I teach New Testament. I also teach ministry leadership. In my preparations, I am finding that the bestselling contemporary books on the latter stand curiously at odds with much of the material in the former.
One of the most urgent points I make in Faith Without Illusions is that, like the prophets and apostles, we are called to engage the church with corrective voices. But our approach should be constructive and loving, not destructive and cynical. It is much easier to be a cynic than a “hopeful realist.” The call to avoid cynicism, however, is not a call to abandon the ever needed enterprise of (edifying!) prophetic critique.
So when we “criticize” at Hopeful Realism, this is the spirit with which we try to do it.
What I want to challenge in this post is the tendency in Christian leadership writings to universalize or normalize the exceptions.
I suppose it makes sense that the most successful leadership books are written by successful leaders. “Success” is a problematic word for Christians, of course, embedded as it is with the connotations of a complex system of values, some of which stand at odds with fundamental biblical ideas. But I get the fact that those of us in leadership need to be practical and not so “spiritual” that we cannot learn from strategies and practices as at home in the business world as the word “success.” Generally speaking, building, guiding, and organizing social structures are tasks studied much more carefully by managerial experts than by theologians (in other words, we have a lot to learn from each other).
But universalizing exceptions can be damaging and dishonest. One of the leadership books on my desk celebrates exciting rags-to-riches narratives about church growth, and about the author’s own personal successes. There are also multiple accounts of inspiring stories of God’s miraculous activities in the lives of those in his congregation.
I have been encouraged by these wonderful stories. The problem is that there are other stories not being told. And my guess is that those untold tales are more normal.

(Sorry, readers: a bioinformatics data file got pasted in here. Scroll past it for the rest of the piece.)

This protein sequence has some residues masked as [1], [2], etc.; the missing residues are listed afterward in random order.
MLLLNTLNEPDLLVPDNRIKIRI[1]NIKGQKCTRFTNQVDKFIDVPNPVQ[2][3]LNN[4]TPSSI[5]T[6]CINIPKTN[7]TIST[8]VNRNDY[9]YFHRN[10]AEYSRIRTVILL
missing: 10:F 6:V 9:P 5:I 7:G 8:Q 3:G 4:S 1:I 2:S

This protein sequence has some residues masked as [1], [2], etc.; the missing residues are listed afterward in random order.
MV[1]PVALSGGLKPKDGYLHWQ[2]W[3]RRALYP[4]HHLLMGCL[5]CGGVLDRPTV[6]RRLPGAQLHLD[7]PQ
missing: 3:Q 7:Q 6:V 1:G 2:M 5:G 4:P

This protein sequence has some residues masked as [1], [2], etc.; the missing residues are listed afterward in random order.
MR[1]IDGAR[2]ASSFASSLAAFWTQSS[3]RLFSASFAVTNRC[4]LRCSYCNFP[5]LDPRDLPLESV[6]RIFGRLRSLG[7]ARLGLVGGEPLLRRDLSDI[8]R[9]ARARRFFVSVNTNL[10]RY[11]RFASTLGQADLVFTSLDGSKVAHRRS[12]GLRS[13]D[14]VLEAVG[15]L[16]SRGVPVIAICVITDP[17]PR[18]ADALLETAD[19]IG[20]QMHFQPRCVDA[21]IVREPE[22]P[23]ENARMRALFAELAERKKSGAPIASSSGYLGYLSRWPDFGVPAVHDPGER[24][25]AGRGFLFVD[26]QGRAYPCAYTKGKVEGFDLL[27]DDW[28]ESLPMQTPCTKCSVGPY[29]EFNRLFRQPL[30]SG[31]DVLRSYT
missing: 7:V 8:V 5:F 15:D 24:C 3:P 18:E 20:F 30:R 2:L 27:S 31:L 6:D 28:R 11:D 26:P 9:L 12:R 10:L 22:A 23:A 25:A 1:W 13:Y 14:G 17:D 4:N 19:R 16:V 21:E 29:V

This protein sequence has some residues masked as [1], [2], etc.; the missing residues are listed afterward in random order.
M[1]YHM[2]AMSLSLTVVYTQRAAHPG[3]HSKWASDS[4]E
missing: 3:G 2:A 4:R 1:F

Not everyone will have a church explode into the thousands or tens of thousands. And that’s okay.
Not everyone will have their season of financial misery transformed into a season of undreamed-of financial boons. And that’s okay, too.
Not everyone will be healed. But when healing, growth, and success are viewed as undeniable signs of divine favor, then the cancer that does not go into remission, or a bankruptcy, or a decline in church attendance are by implication understood as signs of divine disfavor.
The reason successful leadership books by successful leaders succeed is because they tell the stories of the exceptional—no one would buy them otherwise. They also claim that you, the reader, need not be excepted. The exceptional can become universalized or normalized.
I think it is certainly true that the inspiration and practical steps provided in these books can be helpful, maybe even profoundly helpful. I am hoping my filters are not so rigidly drawn that I cannot learn from these books. What concerns me is that many of us are living under the pressures of a burgeoning and influential leadership culture that make us feel like failures because we are guilty of being… well, normal.
A final observation is that many of these leadership books promote an exciting, robust spirituality. But it is a spirituality that cannot accommodate normalcy.
We are a confused church if normal spirituality is simply the exception.